I have to tell the story of using the Trolebus. Google Maps is not super helpful though it does show the stops. Maybe there is a local app for the trolleys (Trolebus, Ecovia, and Metro lines though each of those has sub-routes I don’t understand yet.) These are just regular large buses, the long kind with flexible sections in between cars, but you board from a glassed in platform, paying up front at a little booth. It’s like, 15 or 25 cents or something, very cheap. Some platforms have an exit side and an entrance side, and the exit side has those revolving iron things that won’t let a wheelchair through so you have to exit out the entrance (potentially assisted by a guard). The entrance is a turnstile but you can fold one of the turnstile prongs down to get your wheelchair past it. The bus itself at least on this first ride did not pull up very close to the platform so I had a huge gap to go over. Fortunately I have huge tires and i thought it looked JUST possible so I gunned it and jumped the gap. People around me conferred and one guy offered to help which i accepted and so by the time I was positioned to make my death defying LEAP about 4 people’s hands were on the chair just in case. (Very kind actually!) The bus was crowded but no worse than San Francisco at rush hour (nicer, really). And the same young studenty-looking man and his girlfriend made sure to let me know the right stop to get off at and helped clear the decks for my dramatic backwards exit. Was any of this wise? MAYBE NOT. Tune in maybe tomorrow when I will attempt to ride the bus again to some random destination!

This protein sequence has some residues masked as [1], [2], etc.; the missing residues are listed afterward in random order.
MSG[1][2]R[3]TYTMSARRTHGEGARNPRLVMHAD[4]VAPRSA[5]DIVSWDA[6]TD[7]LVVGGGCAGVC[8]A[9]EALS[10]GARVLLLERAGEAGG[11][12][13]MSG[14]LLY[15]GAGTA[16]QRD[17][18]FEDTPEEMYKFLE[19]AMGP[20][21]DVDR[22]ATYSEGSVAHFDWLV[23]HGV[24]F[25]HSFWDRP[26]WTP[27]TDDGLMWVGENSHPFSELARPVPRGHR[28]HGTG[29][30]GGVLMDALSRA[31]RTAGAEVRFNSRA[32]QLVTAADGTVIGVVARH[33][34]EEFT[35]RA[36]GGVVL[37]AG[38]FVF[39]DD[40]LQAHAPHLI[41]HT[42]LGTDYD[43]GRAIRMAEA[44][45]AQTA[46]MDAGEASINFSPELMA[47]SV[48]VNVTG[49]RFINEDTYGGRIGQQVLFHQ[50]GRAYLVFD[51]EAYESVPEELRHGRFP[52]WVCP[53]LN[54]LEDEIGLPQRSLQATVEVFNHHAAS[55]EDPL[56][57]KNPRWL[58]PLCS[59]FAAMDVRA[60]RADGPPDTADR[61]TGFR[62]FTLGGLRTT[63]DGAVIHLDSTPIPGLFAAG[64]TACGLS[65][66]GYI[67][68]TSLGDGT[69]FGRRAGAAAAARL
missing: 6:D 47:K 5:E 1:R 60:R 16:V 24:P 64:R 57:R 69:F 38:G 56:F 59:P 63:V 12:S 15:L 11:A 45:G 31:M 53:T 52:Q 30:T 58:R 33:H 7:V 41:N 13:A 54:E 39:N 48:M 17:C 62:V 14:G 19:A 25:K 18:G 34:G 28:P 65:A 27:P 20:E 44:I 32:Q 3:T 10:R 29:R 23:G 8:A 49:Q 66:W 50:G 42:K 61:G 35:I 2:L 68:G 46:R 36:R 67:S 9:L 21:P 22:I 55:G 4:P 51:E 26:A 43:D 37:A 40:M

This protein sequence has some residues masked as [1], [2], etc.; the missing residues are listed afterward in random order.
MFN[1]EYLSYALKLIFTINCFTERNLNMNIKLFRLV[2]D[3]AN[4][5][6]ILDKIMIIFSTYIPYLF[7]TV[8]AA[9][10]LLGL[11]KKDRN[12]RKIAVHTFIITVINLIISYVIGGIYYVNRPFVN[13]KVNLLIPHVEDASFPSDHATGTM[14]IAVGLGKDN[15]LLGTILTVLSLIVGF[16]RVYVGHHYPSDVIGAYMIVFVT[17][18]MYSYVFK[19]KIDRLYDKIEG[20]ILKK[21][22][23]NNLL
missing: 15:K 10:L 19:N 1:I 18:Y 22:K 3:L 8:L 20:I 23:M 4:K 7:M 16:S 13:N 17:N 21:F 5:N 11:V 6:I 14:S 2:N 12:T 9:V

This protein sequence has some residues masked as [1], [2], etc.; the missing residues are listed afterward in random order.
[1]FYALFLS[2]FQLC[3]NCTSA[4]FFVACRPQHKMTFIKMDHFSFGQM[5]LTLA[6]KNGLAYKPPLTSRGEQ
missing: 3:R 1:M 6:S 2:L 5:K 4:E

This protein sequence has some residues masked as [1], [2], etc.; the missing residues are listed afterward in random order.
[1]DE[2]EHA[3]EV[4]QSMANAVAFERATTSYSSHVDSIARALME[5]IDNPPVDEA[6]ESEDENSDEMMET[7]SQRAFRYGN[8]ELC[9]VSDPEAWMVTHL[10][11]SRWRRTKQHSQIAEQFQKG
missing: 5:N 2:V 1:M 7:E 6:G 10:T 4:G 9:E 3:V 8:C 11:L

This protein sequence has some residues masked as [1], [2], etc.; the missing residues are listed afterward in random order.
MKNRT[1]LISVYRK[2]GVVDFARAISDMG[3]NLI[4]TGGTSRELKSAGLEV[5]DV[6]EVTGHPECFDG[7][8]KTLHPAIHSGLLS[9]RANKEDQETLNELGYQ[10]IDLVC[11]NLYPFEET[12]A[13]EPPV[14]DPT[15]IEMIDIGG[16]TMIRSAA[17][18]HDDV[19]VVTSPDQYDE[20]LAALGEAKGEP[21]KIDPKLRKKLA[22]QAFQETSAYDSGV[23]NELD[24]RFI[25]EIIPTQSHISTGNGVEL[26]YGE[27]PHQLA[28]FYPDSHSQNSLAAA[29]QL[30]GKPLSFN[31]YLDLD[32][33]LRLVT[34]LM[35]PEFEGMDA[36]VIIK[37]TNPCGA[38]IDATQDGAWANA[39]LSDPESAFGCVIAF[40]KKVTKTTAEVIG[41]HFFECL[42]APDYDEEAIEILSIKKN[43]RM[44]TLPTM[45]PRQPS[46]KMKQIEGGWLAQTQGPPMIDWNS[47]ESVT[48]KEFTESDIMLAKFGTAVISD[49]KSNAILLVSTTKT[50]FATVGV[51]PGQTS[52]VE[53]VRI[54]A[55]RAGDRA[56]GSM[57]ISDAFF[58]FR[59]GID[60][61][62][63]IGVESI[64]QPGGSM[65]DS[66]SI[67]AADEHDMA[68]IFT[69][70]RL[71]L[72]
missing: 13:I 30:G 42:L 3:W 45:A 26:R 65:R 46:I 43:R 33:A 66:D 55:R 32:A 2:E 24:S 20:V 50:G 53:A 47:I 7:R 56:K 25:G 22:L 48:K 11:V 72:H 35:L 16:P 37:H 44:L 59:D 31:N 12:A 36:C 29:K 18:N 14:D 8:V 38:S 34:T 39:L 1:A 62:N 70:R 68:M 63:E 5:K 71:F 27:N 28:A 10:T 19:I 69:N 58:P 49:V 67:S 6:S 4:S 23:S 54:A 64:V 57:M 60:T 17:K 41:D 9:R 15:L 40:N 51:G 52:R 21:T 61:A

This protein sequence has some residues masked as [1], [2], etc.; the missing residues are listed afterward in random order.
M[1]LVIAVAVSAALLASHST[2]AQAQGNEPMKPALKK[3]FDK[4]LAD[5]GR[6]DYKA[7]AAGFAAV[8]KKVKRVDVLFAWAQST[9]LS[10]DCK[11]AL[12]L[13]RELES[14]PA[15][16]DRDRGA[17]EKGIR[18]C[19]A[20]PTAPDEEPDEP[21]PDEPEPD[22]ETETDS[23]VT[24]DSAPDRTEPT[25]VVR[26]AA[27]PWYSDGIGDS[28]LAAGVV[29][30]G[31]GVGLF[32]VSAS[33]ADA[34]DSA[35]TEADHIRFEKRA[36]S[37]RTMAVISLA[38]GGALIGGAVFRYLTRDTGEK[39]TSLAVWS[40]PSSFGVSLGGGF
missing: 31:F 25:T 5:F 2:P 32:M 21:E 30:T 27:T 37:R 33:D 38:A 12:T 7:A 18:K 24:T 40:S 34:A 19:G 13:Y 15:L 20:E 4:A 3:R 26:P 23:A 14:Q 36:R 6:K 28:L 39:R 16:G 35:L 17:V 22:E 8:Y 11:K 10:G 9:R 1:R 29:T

On the way back to my hotel around 5:30 I stopped to get the last bit of sun in San Blas Plaza and maybe catch a pokemon (I am sending Ecuador Pokégifts to everyone!) A little kid maybe 5 or 6 years old was riding his bike around the plaza & he came up to me to ask about my chair. I explained the controls to go faster or slower on one side, the battery life, and the joystick (I said “palanca” because i have no idea what the right word is, and that seems to suffice) And then he patted my lap and said “can i drive” and unceremoniously climbed up into my lap. That was unexpected and slightly weird but also a lot of fun — I like small children. I worried what his attendant grownups would think but no one swooped down on us. He drove us around and around the plaza with us both giggling until I said I had to go. “Es muy divertido!” he said as we shook hands and exchanged names. My theory is that maybe he has a relative who is a wheelchair user and, well, no boundaries because he is 5 years old and very brave and confident.

Meanwhile Danny and his colleagues are meeting up with people in support of Ola Bini who as near as I can tell was bizarrely scapegoated just for being the sort of nerd who likes crypto and uses Linux and Tor. Hello… that would be like, nearly every open source engineer I work with…. People misunderstand hacker culture so badly.